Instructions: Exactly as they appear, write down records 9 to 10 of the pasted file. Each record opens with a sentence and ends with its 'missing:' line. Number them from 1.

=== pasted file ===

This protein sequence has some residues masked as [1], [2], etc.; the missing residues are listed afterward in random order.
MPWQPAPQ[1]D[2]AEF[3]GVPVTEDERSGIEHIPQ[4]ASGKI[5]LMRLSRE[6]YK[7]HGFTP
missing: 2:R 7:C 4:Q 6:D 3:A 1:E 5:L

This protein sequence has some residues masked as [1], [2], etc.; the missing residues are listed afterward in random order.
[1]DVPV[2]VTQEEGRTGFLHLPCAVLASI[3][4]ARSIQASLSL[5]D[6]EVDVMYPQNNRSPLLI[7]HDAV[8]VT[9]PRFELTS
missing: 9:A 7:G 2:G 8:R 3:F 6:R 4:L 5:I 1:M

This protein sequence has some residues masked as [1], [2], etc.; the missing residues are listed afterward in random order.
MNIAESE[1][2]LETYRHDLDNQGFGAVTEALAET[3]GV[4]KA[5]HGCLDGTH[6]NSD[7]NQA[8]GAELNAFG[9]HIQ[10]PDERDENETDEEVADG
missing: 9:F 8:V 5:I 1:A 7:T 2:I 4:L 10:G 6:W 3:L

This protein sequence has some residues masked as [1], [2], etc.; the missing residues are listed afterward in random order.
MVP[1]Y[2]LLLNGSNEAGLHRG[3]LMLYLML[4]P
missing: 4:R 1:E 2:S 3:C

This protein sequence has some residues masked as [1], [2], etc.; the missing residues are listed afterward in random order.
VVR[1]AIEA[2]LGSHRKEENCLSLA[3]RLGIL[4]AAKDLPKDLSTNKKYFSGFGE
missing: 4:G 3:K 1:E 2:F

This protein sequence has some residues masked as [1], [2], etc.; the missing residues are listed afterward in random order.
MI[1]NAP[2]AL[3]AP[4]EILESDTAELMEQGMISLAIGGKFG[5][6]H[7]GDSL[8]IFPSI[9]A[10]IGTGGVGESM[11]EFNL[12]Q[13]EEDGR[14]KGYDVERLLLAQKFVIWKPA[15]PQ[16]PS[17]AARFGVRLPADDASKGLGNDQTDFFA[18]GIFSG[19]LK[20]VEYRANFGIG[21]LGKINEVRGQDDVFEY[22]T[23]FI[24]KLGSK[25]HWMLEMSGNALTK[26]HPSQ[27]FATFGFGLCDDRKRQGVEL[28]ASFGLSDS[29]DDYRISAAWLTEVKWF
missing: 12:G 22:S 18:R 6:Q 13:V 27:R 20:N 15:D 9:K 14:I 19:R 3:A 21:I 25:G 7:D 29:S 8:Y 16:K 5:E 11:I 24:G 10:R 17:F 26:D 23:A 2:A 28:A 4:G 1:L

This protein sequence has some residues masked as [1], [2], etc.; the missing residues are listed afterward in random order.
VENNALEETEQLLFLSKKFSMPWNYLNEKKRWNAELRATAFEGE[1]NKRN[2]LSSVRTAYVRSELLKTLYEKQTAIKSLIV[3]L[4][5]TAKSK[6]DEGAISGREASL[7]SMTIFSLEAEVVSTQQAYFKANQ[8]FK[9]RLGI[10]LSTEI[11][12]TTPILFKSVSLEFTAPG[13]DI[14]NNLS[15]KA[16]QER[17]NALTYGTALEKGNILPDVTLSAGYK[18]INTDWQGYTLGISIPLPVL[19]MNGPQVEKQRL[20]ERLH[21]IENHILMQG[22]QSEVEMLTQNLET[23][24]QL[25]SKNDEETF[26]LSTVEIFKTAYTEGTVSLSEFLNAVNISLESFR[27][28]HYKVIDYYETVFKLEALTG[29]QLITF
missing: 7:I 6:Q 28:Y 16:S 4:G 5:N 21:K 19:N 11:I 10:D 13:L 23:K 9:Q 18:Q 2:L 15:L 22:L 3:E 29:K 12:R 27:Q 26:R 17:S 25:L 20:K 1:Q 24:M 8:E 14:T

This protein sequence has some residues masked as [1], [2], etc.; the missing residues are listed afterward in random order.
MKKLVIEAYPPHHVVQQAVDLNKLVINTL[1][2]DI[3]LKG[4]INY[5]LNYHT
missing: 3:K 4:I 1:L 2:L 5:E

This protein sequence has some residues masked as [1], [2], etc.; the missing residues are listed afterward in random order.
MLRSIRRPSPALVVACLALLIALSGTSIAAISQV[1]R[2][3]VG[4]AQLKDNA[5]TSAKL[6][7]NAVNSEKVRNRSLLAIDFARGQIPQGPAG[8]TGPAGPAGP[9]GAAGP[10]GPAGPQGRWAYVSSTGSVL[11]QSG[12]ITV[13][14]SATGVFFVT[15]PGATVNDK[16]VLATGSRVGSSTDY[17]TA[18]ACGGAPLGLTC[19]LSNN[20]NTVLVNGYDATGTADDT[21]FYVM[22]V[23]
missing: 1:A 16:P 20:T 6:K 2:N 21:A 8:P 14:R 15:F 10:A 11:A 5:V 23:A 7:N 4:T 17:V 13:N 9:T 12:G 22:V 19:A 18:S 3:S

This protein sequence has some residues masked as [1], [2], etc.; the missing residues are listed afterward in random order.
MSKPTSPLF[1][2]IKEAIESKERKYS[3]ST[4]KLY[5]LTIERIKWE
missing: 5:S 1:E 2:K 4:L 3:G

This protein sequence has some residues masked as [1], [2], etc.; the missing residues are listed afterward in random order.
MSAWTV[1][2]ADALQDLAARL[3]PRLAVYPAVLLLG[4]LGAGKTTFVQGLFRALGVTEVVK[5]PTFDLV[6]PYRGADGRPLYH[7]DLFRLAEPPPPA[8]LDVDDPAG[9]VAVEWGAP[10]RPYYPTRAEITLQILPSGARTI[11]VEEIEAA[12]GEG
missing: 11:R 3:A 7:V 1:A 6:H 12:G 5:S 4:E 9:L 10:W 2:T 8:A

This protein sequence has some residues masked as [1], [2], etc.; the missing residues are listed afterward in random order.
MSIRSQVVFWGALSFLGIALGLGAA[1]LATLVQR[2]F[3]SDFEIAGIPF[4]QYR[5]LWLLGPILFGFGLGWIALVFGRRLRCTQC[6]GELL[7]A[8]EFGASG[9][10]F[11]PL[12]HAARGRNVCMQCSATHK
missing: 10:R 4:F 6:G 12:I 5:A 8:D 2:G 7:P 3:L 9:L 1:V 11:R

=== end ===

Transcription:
This protein sequence has some residues masked as [1], [2], etc.; the missing residues are listed afterward in random order.
MLRSIRRPSPALVVACLALLIALSGTSIAAISQV[1]R[2][3]VG[4]AQLKDNA[5]TSAKL[6][7]NAVNSEKVRNRSLLAIDFARGQIPQGPAG[8]TGPAGPAGP[9]GAAGP[10]GPAGPQGRWAYVSSTGSVL[11]QSG[12]ITV[13][14]SATGVFFVT[15]PGATVNDK[16]VLATGSRVGSSTDY[17]TA[18]ACGGAPLGLTC[19]LSNN[20]NTVLVNGYDATGTADDT[21]FYVM[22]V[23]
missing: 1:A 16:P 20:T 6:K 2:N 21:A 8:P 14:R 15:F 10:A 11:A 5:V 23:A 7:N 4:T 17:V 13:N 9:T 12:G 22:V 19:A 18:S 3:S

This protein sequence has some residues masked as [1], [2], etc.; the missing residues are listed afterward in random order.
MSKPTSPLF[1][2]IKEAIESKERKYS[3]ST[4]KLY[5]LTIERIKWE
missing: 5:S 1:E 2:K 4:L 3:G